I’ve spent years struggling with my eating disorder, and even now when I eat well, the mindset creeps in. My partner will suggest ordering pizza, and I’ll try to consider how much I ate today or whether I exercised. Even though I am far healthier than I was, I still play those mind games about food, calculating what I deserve and don’t. Because of this, I aim to fill my social media feeds with body positive content. Time after time, amongst the trolls, I see people commenting things like “Thank you, now I can eat today” or “This is what I needed to be able to eat today”. This saddens me, as even in the wholesome sphere of body positivity, we still search for the approval to eat. We don’t see food as a biological need or a happy occasion, but rather a stressful decision, a luxury we can’t afford in our fatter bodies.
And so I decided to clarify all the times when you deserve food, even if it feels like you don’t.
We need to stop treating eating as something we earn and recognise it for what it is, a primary human function required for life. You always deserve food; you deserve to feel full and nourished. Food isn’t related to your worth, just like your body shouldn’t be either. The only reason you should be skipping a meal is if you have a blood test or operation you can’t eat before. There is no other reason. Any diet that requires you to eat below an average amount of calories per day is not worth it, any diet that you earn the weight back after is not a healthy way forward.
Over 9% of the population suffer from an eating disorder, that’s almost one-tenth of everyone you know. If you have ten friends, it is likely that one of them has struggled with body dysmorphia or disordered eating. Yet we don't talk about it like that, we don’t share our struggle as we consider it as a weakness. It’s a weakness to struggle with eating and it’s also a weakness to just eat. Too skinny is bad but don’t you dare be fat. For this may surprise you, but less than 6% of people with eating disorders are categorised as medically underweight. Even if you’re a ‘healthy’ weight but telling yourself you shouldn’t eat, you may still be struggling with an eating disorder. Even if it isn’t what you’d consider being an eating disorder, you never should have to contemplate if you deserve to eat.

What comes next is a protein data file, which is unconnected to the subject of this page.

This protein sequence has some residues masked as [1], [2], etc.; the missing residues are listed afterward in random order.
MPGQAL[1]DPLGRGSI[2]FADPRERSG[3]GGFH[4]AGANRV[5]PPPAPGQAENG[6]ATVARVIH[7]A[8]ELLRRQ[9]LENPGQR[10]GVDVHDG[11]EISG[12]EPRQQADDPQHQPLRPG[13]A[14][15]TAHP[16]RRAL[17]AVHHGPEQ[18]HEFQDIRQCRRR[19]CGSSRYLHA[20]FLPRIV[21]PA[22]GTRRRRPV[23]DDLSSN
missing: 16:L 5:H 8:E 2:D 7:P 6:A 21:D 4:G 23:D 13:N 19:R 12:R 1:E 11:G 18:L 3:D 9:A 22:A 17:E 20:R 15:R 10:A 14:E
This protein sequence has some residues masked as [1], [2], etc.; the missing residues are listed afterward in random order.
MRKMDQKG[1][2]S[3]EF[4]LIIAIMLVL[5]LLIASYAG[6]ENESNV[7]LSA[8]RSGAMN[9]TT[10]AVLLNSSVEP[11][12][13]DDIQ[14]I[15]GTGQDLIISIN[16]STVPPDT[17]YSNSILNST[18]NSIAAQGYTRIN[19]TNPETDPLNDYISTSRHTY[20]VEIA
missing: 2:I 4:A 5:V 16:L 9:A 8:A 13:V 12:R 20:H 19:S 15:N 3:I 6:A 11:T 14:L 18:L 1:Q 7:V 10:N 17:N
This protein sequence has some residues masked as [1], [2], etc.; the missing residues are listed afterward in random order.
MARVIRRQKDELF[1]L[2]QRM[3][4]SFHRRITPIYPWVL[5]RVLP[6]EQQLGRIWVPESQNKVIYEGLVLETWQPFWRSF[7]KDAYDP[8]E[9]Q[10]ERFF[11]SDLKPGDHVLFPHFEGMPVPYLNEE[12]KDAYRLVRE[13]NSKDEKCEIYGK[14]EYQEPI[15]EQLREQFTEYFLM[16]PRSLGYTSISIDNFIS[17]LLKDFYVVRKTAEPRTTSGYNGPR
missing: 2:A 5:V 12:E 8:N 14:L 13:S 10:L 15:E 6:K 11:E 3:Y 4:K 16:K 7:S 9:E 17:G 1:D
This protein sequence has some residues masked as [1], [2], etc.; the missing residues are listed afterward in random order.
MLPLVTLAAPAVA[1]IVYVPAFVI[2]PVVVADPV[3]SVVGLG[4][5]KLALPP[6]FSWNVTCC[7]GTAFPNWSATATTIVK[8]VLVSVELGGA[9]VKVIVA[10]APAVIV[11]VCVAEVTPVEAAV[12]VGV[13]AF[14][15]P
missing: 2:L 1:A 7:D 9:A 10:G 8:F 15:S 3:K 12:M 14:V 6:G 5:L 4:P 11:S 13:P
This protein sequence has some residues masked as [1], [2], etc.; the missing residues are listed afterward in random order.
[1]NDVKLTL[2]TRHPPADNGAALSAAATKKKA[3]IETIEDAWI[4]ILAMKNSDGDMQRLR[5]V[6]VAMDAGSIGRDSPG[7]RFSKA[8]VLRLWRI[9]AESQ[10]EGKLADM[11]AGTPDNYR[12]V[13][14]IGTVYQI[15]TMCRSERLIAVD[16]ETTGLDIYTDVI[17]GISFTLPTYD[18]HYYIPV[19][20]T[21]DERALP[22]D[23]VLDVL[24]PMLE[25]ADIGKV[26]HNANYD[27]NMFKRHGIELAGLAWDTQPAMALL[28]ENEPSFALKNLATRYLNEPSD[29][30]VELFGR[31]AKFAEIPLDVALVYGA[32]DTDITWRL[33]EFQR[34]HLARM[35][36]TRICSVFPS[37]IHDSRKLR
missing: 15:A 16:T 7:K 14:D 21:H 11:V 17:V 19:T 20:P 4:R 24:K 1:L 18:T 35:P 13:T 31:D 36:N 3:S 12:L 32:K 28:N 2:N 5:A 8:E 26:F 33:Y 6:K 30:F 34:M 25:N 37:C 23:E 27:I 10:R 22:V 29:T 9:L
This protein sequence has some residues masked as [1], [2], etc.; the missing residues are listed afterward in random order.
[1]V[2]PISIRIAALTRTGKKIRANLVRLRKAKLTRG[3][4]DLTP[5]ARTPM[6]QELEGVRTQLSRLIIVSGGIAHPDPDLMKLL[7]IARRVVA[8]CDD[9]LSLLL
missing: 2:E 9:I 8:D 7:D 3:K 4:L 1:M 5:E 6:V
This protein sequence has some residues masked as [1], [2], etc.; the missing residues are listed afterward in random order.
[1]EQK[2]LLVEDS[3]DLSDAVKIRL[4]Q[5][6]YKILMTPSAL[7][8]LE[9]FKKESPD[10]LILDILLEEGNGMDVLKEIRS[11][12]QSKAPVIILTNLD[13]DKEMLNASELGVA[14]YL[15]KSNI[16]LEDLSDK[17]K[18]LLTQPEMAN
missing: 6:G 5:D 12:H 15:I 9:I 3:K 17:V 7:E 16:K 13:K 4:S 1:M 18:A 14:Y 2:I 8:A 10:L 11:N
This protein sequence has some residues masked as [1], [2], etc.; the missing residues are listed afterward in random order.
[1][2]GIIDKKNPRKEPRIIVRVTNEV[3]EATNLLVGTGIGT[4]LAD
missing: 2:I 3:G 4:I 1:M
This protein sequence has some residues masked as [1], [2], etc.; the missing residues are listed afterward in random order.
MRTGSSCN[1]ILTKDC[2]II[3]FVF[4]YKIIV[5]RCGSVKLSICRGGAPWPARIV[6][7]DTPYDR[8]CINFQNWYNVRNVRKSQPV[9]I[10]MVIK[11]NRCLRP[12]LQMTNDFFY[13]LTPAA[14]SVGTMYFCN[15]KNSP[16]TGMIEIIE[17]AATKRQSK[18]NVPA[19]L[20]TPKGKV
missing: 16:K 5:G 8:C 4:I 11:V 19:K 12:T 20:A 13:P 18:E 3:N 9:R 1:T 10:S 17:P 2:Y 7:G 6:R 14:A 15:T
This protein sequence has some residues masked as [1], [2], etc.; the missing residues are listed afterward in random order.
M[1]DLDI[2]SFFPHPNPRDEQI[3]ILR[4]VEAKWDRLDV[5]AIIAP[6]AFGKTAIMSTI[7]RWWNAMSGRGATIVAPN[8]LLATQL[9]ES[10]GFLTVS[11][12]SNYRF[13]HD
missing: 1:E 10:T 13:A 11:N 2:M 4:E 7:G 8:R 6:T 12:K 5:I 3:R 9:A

Food is not something you earn, and this belief comes from associating your self-worth to our weight. Whether you are fat, thin or the hundreds of shades in between, you are not defined by that. To define yourself by your size is to define your worth by your desirability to potential partners. It feeds the aged patriarchal ideal that a woman exists to please a man, or all men, with her appearance. You don’t have to please anyone but yourself. Your weight and your food intake are not what defines you, nor should you want them to be. Instead define yourself by your kindness, ambition, intelligence, humour or whatever else drives you. You get to choose who you are and what you’re remembered for, and I doubt you would ever want to leave the world known merely as a person with a thigh gap.
You deserve to eat. If you were waiting for some kind of a sign that you can eat today:
1. This is it
2. You don’t need any more signs.
When in doubt, consider what you would say to a friend in the same position if they claimed they didn’t deserve to eat dinner because they had pizza yesterday, or that they can’t have breakfast even though they’re hungry, as they slept in instead of going for a run. Would you ever advise someone else to starve themselves? No. So why don’t you receive this kindness that you offer to others?
When in doubt, please just eat.
Welcome to Symptoms of Living! A place where I like to relieve myself of the barrage of thoughts and ideas filling my mind. Here I'll take a look at various topics, from books to BPD, series to self-harm, there's nothing that we can't, and shouldn't, talk about.
Having struggled with mental illness since the age of 15, one of the hardest parts was how alone I felt in it. While mental illness is beginning to be discussed more openly, and featured in the media, I still think there is room for improvement. So whether it is mental illness or merely mental health, a bad day or a bad year, let's make this a place to approach it and strip it back. Everyone has their own symptoms of living, and you certainly won't be the only one with it.
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